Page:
What Happens When You Owe Taxes in Canada

If you work in Canada, your personal income taxes must be filed by April 30th each year. Many employers withhold income taxes with each paycheck, but you are still responsible for filing taxes and paying any balance owed.

Individuals responsible for managing their own taxes will be required to pay the full amount of tax owed by the deadline. If you can’t pay your tax debt, you may incur filing penalties and be subject to legal action.


What Are the Consequences of Not Paying Your Taxes to the CRA?

The CRA will wait 90 days after sending out the Notice of Assessment or Reassessment before starting legal action. Before initiating legal action, they will also:

  • Make three attempts to contact you by phone
  • Send one written warning letter

These phone calls and letters serve as a legal warning that the CRA will take legal action against you if your debts are not paid. They are entitled to start legal action within 180 days of a written and verbal warning being given.

What Types of Legal Action May Be Taken Against You?

There are several methods that the CRA may use to recover a debt. These include the following:

Garnishing Wages

The CRA can contact your employer and ask for a portion of your wages to be paid directly to them until your debt is fully paid.

Seizing Assets

If you owe taxes, the CRA may get a “writ” or “memorial” to seize property you own, such as cars, boats, or investment property, and have it sold by a court enforcement officer to cover the debt.

Liens On Property

If you own a residence, the CRA may register a lien on the property, so when you sell your home, the proceeds will be used to pay your outstanding taxes.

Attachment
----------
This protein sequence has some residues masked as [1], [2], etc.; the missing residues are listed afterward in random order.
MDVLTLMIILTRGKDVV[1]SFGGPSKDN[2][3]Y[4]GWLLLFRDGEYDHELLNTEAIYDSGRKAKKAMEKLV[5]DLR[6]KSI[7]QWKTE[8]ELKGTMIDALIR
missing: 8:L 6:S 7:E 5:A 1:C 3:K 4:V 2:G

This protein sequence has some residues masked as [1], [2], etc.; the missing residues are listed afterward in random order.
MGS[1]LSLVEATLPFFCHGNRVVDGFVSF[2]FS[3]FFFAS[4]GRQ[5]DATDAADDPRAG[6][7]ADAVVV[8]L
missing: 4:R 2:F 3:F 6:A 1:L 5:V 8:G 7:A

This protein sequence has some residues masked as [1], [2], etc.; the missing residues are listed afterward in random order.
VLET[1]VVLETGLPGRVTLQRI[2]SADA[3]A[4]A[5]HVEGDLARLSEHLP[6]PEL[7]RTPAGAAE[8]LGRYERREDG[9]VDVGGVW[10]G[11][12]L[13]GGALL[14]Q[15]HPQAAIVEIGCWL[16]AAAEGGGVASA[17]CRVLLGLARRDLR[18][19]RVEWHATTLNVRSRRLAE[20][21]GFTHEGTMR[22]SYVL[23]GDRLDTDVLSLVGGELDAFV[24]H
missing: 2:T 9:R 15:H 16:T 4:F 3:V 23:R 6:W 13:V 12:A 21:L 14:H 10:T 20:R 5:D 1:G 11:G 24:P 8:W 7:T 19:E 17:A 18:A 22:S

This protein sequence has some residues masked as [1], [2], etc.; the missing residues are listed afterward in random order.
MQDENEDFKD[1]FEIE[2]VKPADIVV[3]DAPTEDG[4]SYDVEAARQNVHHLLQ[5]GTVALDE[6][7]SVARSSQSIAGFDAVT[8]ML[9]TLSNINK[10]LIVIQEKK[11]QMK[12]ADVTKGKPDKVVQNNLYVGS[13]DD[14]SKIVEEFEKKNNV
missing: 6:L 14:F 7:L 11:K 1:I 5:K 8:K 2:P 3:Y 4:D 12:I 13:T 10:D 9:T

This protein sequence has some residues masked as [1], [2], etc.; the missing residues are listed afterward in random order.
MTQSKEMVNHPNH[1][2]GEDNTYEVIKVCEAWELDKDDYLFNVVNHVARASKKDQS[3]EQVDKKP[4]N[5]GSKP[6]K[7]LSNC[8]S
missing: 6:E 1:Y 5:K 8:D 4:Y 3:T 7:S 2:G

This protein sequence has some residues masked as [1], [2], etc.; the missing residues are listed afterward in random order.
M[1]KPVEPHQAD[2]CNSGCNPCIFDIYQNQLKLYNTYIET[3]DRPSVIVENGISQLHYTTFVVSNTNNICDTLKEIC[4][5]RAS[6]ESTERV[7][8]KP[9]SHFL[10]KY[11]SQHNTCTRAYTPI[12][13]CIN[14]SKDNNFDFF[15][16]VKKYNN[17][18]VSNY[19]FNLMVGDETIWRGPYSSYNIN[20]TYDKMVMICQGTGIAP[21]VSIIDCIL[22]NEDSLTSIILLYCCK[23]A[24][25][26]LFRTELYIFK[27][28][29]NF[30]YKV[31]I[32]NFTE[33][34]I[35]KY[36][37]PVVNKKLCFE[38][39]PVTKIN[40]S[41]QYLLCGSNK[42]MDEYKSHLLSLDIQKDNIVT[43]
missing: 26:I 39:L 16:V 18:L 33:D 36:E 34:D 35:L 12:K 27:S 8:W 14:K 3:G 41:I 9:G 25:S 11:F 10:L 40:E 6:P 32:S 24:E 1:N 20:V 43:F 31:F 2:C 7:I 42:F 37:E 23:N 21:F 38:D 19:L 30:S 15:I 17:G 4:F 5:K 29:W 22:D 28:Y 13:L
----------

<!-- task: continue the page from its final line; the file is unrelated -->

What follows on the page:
How Can You Avoid Legal Action?

Contact the Canada Revenue Payments Department before the filing deadline if you cannot pay your income taxes on time. They will discuss a possible solution to help you repay your debt.

Set Up a Payment Arrangement

A payment arrangement is an agreement with the CRA to pay your back taxes by a specified date. If you can only pay a portion of your debt, the CRA will schedule a series of payments over time, making managing your debt easier. If you are unable to make even a partial payment, the CRA will set up a payment arrangement to pay back the full debt.

In both situations, you must calculate your monthly income and expenses to determine how much you can afford to pay to cover the debt.

How To Make Your Payments

When you are on a CRA payment plan, it is important that you make each payment in full and on time. You can pay your taxes in person or by mail or schedule your payments through your Canadian financial institution or credit union.

Consult a Bankruptcy Trustee for Advice

If you are struggling with paying your taxes, consult a licensed insolvency trustee to discuss several options to help you manage your debt.


Get a Debt Consolidation Loan

A debt consolidation loan is a great way to pay off your debt if you have multiple debts, including income tax, credit card debt, unpaid utility bills, or payday loans.

To qualify for a debt consolidation loan, you will need to:

  1. Have a good credit rating to qualify for the loan
  2. Own an asset that you can use as collateral against the loan
  3. Be in a good financial position to make the new monthly loan payment

If you have difficulty accessing a loan, you may want to consider a consumer proposal.


Make a Consumer Proposal

With a consumer proposal, a licensed insolvency trustee will negotiate on your behalf to reduce the amount of debt that you owe to your creditors. While it is not possible to negotiate to reduce your debt to the CRA, reducing the amount that you have to pay to your other creditors may make it easier to pay off your tax debt.

Clear Your Income Tax Debt in Edmonton

At Fox-Miles and Associates, we have extensive experience working with individuals to pay down their tax debt. If you would like more information about how we can help you,

Book your free consultation with a licensed insolvency trustee today.